Wednesday, August 19, 2015

YA Mini Reviews

The Raven Boys by Maggie Stiefvater ( Audiobook)
When Kat's review mentioned that this book throws away all of pretense of being anything but fantasy, I braced myself going in because I like the contemporary aspects of this series.  While I was at BEA I talked to a lot of people about my experience listening to this and my verdict was . . . this book got so weird.. . good weird but weird. All the characters you expect and some new ones that will have you changing everything you thought you knew. Patton's performance was on par, but I can't unhear some of his cringe worthy singing. Stiefvater is the queen of quirky characters, mysterious settings and bracing readers for the unknown.  ★ 




Delicate Monsters by Stephanie Kuehn
Sometimes I feel like Kuehn makes it intentionally hard to describer her books. Delicate Monsters follows three severely emotionally unstable teens against the backdrop of the lush Sonoma wine country and explores the delicate relationship between wealth, happiness and sanity.

Khuen's writing  is amazing as ever as she creates this gritty and complex story. She uses an  omniscient third person narration that is also super unreliable so I spent a lot time just trying to keep up with what was really going on.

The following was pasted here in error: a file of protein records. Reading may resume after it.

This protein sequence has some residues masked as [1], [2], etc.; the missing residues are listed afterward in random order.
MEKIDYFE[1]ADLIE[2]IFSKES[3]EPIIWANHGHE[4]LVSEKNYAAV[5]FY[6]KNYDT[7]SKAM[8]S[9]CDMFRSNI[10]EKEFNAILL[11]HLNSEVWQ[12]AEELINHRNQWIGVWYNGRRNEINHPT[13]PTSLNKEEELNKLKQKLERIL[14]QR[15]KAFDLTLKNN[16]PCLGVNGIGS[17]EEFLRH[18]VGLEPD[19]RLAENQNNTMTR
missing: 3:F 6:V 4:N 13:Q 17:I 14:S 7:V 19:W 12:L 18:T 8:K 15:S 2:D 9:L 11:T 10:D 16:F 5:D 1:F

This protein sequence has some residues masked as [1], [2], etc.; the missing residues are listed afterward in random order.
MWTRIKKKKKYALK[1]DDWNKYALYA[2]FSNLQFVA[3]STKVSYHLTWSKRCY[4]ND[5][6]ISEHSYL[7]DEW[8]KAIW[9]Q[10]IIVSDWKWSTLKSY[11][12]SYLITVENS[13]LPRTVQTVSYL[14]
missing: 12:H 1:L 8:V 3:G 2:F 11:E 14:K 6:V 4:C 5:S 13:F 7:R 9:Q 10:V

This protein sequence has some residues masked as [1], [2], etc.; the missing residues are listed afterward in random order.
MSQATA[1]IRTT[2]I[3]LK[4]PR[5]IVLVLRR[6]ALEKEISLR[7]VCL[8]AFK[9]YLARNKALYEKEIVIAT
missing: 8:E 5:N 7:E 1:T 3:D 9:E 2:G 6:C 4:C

Much in Kuehn style this book ends with a character having a big realization toward end, but it didn't have the big pay off it did in her two previous novels.

This book also has some borderline disturbing content.  I mean the end of this book is like the best worst episode of Law and Order SVU.  - 


Lies My Girlfriend Told Me by Julie Anne Peters (Audiobooks)

When teen athlete Swanee Durbin suddenly dies from cardiac arrest her non-conformist  family and girlfriend Alix are left to pick up the pieces. Alix decides she will never let go of Swanee, but when she discovers suspicious texts from another girl on Swanne's phone she starts to realize everything they had might have been a complete lie.

This book hits all the notes you would expect it to as Alix discovers who this other girl is. Very little in this book surprised me. This book does provide a great snapshot of how teens deal with love, loss and relationships in the 21st century. Like how do you put someone away when their Facebook is still there or what's the power of a text message when you don't know who is on the other end ?

Despite the in-your-face-angry title, this is a predictable, quiet and straight forward YA that is nowhere near as sinister or mysterious as the cover would lead you to believe .- 


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